Globally, there are some great case studies that have defined the success of Big Data. One of the most impressive ones is Netflix – who, in a bid to acquire and retain customers, analysed customer behaviour data and categories they were interested in. This led their foray into the original content business. Their confidence in their analysis of Big Data was clear when they outbid HBO for the commissioning of the political show “House of Cards”. A beginning that is continuing with “Orange is the new Black”, “Arrested Development” and others.
In India - is Big Data just a headline in the “Tech Trends Marketers need to look for in the next year” every New Year’s Eve along with wearables, Internet of Things, Mobile Payments (as it has been in the past 3-4 years) or is it really what is driving the CMO’s entire organisation - creating business insight and innovation in the futuristic enterprise?
I moderated a panel with talented leaders from a varied group of industries at AdTech India 2015: Chetan Kulkarni, Co-founder & CEO, Vizury; Yashish Dahiya, Co-founder & CEO, Policy Bazaar; Madan Mohapatra, Head – Customer Strategy, Future Group; Sagnik Ghosh, VP & Head Marketing, AXIS Bank; and Vyom Upadhyay, Head – Biz Intelligence, ICICI Bank. Some highlights from the panel around Big Data.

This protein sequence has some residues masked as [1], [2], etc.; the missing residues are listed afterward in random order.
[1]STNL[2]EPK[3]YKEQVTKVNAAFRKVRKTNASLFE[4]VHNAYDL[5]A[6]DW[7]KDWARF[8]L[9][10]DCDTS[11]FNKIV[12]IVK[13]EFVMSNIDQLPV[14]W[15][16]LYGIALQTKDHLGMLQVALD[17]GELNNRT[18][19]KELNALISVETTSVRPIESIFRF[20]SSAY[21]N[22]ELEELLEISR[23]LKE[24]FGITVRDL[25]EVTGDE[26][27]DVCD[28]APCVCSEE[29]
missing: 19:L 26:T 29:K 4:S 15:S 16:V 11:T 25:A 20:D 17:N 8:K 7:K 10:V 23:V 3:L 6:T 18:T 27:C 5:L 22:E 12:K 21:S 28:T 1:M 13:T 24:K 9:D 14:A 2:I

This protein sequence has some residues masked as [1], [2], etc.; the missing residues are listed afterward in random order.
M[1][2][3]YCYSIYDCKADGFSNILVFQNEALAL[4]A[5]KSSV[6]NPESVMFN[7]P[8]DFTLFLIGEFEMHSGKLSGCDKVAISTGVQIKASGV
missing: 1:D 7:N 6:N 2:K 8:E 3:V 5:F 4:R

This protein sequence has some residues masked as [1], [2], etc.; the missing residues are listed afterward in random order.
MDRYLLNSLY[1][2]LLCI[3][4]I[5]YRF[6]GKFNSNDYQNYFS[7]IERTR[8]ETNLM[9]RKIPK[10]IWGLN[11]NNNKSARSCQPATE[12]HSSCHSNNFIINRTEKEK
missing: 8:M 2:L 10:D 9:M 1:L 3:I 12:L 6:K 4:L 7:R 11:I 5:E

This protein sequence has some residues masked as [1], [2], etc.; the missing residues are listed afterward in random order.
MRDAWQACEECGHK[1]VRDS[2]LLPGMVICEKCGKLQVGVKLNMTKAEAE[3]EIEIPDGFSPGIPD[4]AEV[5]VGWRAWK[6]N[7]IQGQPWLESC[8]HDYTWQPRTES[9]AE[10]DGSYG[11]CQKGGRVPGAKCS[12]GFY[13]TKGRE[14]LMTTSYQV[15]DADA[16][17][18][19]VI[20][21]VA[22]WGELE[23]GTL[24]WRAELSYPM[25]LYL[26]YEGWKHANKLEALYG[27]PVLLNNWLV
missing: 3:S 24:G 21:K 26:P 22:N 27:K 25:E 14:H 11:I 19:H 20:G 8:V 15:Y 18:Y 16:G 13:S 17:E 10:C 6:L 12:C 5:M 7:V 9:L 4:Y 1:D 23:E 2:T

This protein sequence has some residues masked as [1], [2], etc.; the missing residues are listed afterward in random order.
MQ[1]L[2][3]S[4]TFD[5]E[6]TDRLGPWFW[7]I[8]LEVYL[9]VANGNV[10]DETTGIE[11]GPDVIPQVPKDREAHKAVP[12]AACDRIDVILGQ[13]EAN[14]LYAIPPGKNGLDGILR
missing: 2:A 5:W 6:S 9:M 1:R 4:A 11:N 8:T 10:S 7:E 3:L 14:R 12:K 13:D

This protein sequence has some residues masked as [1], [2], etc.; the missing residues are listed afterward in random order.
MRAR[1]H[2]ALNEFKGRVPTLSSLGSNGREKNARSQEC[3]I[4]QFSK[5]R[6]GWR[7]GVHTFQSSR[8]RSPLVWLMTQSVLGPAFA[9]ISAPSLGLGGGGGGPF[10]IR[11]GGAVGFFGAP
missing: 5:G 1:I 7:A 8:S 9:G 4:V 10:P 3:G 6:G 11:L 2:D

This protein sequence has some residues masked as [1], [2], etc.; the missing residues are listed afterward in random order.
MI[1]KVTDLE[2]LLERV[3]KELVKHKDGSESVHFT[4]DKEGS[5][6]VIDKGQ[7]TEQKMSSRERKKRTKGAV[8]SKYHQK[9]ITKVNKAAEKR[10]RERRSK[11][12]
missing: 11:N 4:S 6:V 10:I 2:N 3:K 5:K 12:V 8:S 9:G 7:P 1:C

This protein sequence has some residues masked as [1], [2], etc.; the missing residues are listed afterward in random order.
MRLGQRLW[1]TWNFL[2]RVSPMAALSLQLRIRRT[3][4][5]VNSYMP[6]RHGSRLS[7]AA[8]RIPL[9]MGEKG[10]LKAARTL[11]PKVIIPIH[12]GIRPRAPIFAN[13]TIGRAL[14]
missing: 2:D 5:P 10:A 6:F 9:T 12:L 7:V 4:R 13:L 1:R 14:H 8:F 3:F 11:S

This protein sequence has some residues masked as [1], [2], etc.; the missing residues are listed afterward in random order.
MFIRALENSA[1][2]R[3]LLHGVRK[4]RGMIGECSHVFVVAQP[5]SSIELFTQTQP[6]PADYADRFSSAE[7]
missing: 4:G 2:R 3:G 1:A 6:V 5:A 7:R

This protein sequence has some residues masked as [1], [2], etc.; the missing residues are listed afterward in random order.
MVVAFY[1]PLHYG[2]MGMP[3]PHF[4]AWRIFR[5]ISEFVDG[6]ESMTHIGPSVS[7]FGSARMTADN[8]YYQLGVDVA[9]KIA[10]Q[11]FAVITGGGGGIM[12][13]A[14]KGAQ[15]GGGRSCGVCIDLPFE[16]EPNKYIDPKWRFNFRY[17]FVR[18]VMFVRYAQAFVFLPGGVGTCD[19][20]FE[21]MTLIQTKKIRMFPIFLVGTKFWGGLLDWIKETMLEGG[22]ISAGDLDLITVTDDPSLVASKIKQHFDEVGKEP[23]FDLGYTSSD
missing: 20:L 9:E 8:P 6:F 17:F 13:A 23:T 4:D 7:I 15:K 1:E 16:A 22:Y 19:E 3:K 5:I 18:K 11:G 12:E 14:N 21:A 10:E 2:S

Vizury, who help brands optimise their marketing using Big Data, had some good examples – amongst them one for a leading airline which saw tremendous benefit from “linking seat fill rate to 1:1 promotions by route” said Chetan Kulkarni.
The financial industry has several initiatives around using Big Data – that go from empowering branch staff with the right information to address the needs of their customers to finding usage patterns that help customise channel and product usage. “We have a platform which enables the RM and branch staff to understand the customer profile real time – both from a cross-sell and from the service perspective.” Said Vyom Upadhyay. “The challenge is to not be spooky, to not cross the intrusion line” advised Sagnik Ghosh. Clearly, relevance is a key factor – if what the consumer is getting is relevant/valuable, they see the benefit. “Long before the word Big Data became popular, Wall Street was doing algorithm based trading on pretty real time data. The stuff was expensive, and remains expensive” said Upadhyay. “Big Data brings the I in IT to the centre of things for the first time: exciting ride ahead”.
“We are still learning what Big Data can do. Right now we are focusing on retargeting consumers with the help of Big Data. Data is powerful. And results can be conclusive. The key is how you are co-relating the same with your own market insights. Data provides confidence to decisions which at times can be dangerous. When data and gut have clashed historically, the latter has proven to be the winner in most cases” said Yashish Dahiya.